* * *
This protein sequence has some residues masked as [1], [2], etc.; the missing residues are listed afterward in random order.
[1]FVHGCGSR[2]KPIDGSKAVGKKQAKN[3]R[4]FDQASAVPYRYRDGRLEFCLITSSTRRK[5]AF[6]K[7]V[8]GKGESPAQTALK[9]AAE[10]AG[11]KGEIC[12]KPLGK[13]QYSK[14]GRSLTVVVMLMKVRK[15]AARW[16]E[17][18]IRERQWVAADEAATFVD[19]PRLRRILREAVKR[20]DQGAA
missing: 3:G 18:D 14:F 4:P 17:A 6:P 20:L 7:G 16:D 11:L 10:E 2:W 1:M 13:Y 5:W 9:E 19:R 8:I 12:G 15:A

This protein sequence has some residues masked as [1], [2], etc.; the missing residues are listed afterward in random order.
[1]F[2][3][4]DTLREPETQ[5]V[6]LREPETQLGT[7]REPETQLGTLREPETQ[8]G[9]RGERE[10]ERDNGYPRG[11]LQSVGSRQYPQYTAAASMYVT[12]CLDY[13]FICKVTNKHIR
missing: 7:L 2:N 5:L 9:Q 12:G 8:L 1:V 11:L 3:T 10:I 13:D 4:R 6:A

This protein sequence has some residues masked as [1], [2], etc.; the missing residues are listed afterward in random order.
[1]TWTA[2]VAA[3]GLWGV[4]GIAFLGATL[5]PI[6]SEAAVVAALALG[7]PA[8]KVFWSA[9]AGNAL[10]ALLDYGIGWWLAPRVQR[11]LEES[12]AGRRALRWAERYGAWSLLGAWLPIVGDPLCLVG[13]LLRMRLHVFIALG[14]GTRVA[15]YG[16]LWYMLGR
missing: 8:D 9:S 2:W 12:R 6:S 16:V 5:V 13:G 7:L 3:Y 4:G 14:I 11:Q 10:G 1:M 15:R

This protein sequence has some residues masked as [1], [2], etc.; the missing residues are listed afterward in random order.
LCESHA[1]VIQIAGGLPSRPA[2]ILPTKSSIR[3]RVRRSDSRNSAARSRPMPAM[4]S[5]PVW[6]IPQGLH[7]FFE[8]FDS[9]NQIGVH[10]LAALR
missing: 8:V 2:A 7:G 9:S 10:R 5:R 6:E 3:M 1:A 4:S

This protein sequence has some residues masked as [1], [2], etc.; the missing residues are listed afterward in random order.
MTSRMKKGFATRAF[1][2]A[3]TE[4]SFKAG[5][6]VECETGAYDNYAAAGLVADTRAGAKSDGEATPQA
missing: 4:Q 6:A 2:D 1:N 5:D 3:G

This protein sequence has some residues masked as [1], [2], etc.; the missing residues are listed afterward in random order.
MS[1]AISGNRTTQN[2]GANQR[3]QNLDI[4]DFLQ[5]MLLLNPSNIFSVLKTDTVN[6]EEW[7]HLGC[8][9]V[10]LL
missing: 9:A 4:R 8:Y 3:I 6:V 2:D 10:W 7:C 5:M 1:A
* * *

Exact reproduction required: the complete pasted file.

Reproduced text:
This protein sequence has some residues masked as [1], [2], etc.; the missing residues are listed afterward in random order.
[1]FVHGCGSR[2]KPIDGSKAVGKKQAKN[3]R[4]FDQASAVPYRYRDGRLEFCLITSSTRRK[5]AF[6]K[7]V[8]GKGESPAQTALK[9]AAE[10]AG[11]KGEIC[12]KPLGK[13]QYSK[14]GRSLTVVVMLMKVRK[15]AARW[16]E[17][18]IRERQWVAADEAATFVD[19]PRLRRILREAVKR[20]DQGAA
missing: 3:G 18:D 14:F 4:P 17:A 6:P 20:L 7:G 16:D 11:L 10:E 2:W 1:M 13:Y 5:W 9:E 19:R 8:I 12:G 15:A

This protein sequence has some residues masked as [1], [2], etc.; the missing residues are listed afterward in random order.
[1]F[2][3][4]DTLREPETQ[5]V[6]LREPETQLGT[7]REPETQLGTLREPETQ[8]G[9]RGERE[10]ERDNGYPRG[11]LQSVGSRQYPQYTAAASMYVT[12]CLDY[13]FICKVTNKHIR
missing: 7:L 2:N 5:L 9:Q 12:G 8:L 1:V 11:L 3:T 10:I 13:D 4:R 6:A

This protein sequence has some residues masked as [1], [2], etc.; the missing residues are listed afterward in random order.
[1]TWTA[2]VAA[3]GLWGV[4]GIAFLGATL[5]PI[6]SEAAVVAALALG[7]PA[8]KVFWSA[9]AGNAL[10]ALLDYGIGWWLAPRVQR[11]LEES[12]AGRRALRWAERYGAWSLLGAWLPIVGDPLCLVG[13]LLRMRLHVFIALG[14]GTRVA[15]YG[16]LWYMLGR
missing: 8:D 9:S 2:W 12:R 6:S 16:V 5:V 13:G 7:L 3:Y 4:G 14:I 11:Q 10:G 1:M 15:R

This protein sequence has some residues masked as [1], [2], etc.; the missing residues are listed afterward in random order.
LCESHA[1]VIQIAGGLPSRPA[2]ILPTKSSIR[3]RVRRSDSRNSAARSRPMPAM[4]S[5]PVW[6]IPQGLH[7]FFE[8]FDS[9]NQIGVH[10]LAALR
missing: 8:V 2:A 7:G 9:S 10:R 5:R 6:E 3:M 1:A 4:S

This protein sequence has some residues masked as [1], [2], etc.; the missing residues are listed afterward in random order.
MTSRMKKGFATRAF[1][2]A[3]TE[4]SFKAG[5][6]VECETGAYDNYAAAGLVADTRAGAKSDGEATPQA
missing: 4:Q 6:A 2:D 1:N 5:D 3:G

This protein sequence has some residues masked as [1], [2], etc.; the missing residues are listed afterward in random order.
MS[1]AISGNRTTQN[2]GANQR[3]QNLDI[4]DFLQ[5]MLLLNPSNIFSVLKTDTVN[6]EEW[7]HLGC[8][9]V[10]LL
missing: 9:A 4:R 8:Y 3:I 6:V 2:D 10:W 7:C 5:M 1:A